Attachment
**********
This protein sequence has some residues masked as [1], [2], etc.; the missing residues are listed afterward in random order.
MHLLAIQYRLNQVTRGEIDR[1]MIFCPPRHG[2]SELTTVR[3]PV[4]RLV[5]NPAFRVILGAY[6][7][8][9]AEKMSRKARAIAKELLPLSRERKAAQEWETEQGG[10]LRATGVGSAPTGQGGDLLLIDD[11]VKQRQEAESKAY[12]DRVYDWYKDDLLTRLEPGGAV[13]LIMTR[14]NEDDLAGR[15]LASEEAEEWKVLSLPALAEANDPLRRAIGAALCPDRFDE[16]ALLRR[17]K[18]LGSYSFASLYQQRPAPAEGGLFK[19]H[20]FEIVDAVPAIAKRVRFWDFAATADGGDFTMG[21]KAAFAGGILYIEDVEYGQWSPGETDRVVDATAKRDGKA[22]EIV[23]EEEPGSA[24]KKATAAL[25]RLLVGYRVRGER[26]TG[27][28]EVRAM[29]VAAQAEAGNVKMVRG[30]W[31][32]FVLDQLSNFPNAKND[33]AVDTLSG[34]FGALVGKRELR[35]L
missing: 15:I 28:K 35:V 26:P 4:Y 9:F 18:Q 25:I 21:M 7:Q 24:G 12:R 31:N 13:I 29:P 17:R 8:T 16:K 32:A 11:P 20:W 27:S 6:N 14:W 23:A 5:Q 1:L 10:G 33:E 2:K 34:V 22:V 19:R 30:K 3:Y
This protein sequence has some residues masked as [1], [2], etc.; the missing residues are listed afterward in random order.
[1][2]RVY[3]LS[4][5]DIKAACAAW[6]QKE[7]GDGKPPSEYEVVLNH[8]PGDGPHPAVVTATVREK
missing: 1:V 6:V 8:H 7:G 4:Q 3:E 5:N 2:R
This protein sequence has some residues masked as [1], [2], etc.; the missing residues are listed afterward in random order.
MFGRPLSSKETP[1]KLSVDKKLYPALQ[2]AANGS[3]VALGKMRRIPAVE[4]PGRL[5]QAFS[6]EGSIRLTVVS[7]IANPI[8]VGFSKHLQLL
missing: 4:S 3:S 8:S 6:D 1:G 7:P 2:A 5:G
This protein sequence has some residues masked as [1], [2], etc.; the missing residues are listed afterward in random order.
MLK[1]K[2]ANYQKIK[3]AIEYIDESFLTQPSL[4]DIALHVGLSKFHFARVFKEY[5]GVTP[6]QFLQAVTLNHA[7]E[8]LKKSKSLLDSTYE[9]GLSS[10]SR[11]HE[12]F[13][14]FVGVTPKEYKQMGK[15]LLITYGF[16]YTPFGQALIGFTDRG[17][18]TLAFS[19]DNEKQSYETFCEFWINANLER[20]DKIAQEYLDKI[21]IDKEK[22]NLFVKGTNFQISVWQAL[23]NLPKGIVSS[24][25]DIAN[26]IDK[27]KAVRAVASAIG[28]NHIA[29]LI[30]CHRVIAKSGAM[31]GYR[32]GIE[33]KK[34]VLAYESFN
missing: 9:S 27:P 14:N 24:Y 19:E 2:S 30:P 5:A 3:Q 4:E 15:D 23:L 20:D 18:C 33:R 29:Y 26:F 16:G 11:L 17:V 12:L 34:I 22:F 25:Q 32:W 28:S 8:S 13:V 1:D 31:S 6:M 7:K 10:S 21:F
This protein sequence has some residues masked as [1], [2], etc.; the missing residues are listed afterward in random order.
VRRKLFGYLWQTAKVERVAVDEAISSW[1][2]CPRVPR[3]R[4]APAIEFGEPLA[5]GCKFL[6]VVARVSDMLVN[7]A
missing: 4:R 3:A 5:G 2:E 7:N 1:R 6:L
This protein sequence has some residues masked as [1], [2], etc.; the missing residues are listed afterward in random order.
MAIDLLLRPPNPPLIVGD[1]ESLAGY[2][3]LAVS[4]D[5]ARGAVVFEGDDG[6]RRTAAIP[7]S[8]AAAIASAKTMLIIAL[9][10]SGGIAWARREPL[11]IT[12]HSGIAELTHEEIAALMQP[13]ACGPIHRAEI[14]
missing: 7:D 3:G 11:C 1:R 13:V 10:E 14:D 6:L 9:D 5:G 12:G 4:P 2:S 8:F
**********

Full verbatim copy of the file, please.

This protein sequence has some residues masked as [1], [2], etc.; the missing residues are listed afterward in random order.
MHLLAIQYRLNQVTRGEIDR[1]MIFCPPRHG[2]SELTTVR[3]PV[4]RLV[5]NPAFRVILGAY[6][7][8][9]AEKMSRKARAIAKELLPLSRERKAAQEWETEQGG[10]LRATGVGSAPTGQGGDLLLIDD[11]VKQRQEAESKAY[12]DRVYDWYKDDLLTRLEPGGAV[13]LIMTR[14]NEDDLAGR[15]LASEEAEEWKVLSLPALAEANDPLRRAIGAALCPDRFDE[16]ALLRR[17]K[18]LGSYSFASLYQQRPAPAEGGLFK[19]H[20]FEIVDAVPAIAKRVRFWDFAATADGGDFTMG[21]KAAFAGGILYIEDVEYGQWSPGETDRVVDATAKRDGKA[22]EIV[23]EEEPGSA[24]KKATAAL[25]RLLVGYRVRGER[26]TG[27][28]EVRAM[29]VAAQAEAGNVKMVRG[30]W[31][32]FVLDQLSNFPNAKND[33]AVDTLSG[34]FGALVGKRELR[35]L
missing: 15:I 28:K 35:V 26:P 4:Y 9:F 18:Q 25:I 21:M 7:Q 24:G 12:R 31:N 13:I 29:P 17:R 8:T 16:K 32:A 11:P 20:W 27:S 6:N 14:W 23:A 5:Q 1:L 10:G 33:E 2:K 34:V 22:V 19:R 30:K 3:Y
This protein sequence has some residues masked as [1], [2], etc.; the missing residues are listed afterward in random order.
[1][2]RVY[3]LS[4][5]DIKAACAAW[6]QKE[7]GDGKPPSEYEVVLNH[8]PGDGPHPAVVTATVREK
missing: 1:V 6:V 8:H 7:G 4:Q 3:E 5:N 2:R
This protein sequence has some residues masked as [1], [2], etc.; the missing residues are listed afterward in random order.
MFGRPLSSKETP[1]KLSVDKKLYPALQ[2]AANGS[3]VALGKMRRIPAVE[4]PGRL[5]QAFS[6]EGSIRLTVVS[7]IANPI[8]VGFSKHLQLL
missing: 4:S 3:S 8:S 6:D 1:G 7:P 2:A 5:G
This protein sequence has some residues masked as [1], [2], etc.; the missing residues are listed afterward in random order.
MLK[1]K[2]ANYQKIK[3]AIEYIDESFLTQPSL[4]DIALHVGLSKFHFARVFKEY[5]GVTP[6]QFLQAVTLNHA[7]E[8]LKKSKSLLDSTYE[9]GLSS[10]SR[11]HE[12]F[13][14]FVGVTPKEYKQMGK[15]LLITYGF[16]YTPFGQALIGFTDRG[17][18]TLAFS[19]DNEKQSYETFCEFWINANLER[20]DKIAQEYLDKI[21]IDKEK[22]NLFVKGTNFQISVWQAL[23]NLPKGIVSS[24][25]DIAN[26]IDK[27]KAVRAVASAIG[28]NHIA[29]LI[30]CHRVIAKSGAM[31]GYR[32]GIE[33]KK[34]VLAYESFN
missing: 9:S 27:P 14:N 24:Y 19:E 2:S 30:P 5:A 3:Q 4:E 15:D 23:L 20:D 18:C 33:R 29:Y 26:F 16:G 11:L 17:V 12:L 34:I 22:F 25:Q 32:W 28:S 8:S 13:V 1:D 31:S 6:M 7:K 10:S 21:F
This protein sequence has some residues masked as [1], [2], etc.; the missing residues are listed afterward in random order.
VRRKLFGYLWQTAKVERVAVDEAISSW[1][2]CPRVPR[3]R[4]APAIEFGEPLA[5]GCKFL[6]VVARVSDMLVN[7]A
missing: 4:R 3:A 5:G 2:E 7:N 1:R 6:L
This protein sequence has some residues masked as [1], [2], etc.; the missing residues are listed afterward in random order.
MAIDLLLRPPNPPLIVGD[1]ESLAGY[2][3]LAVS[4]D[5]ARGAVVFEGDDG[6]RRTAAIP[7]S[8]AAAIASAKTMLIIAL[9][10]SGGIAWARREPL[11]IT[12]HSGIAELTHEEIAALMQP[13]ACGPIHRAEI[14]
missing: 7:D 3:G 11:C 1:R 13:V 10:E 14:D 6:L 9:D 5:G 12:G 4:P 2:S 8:F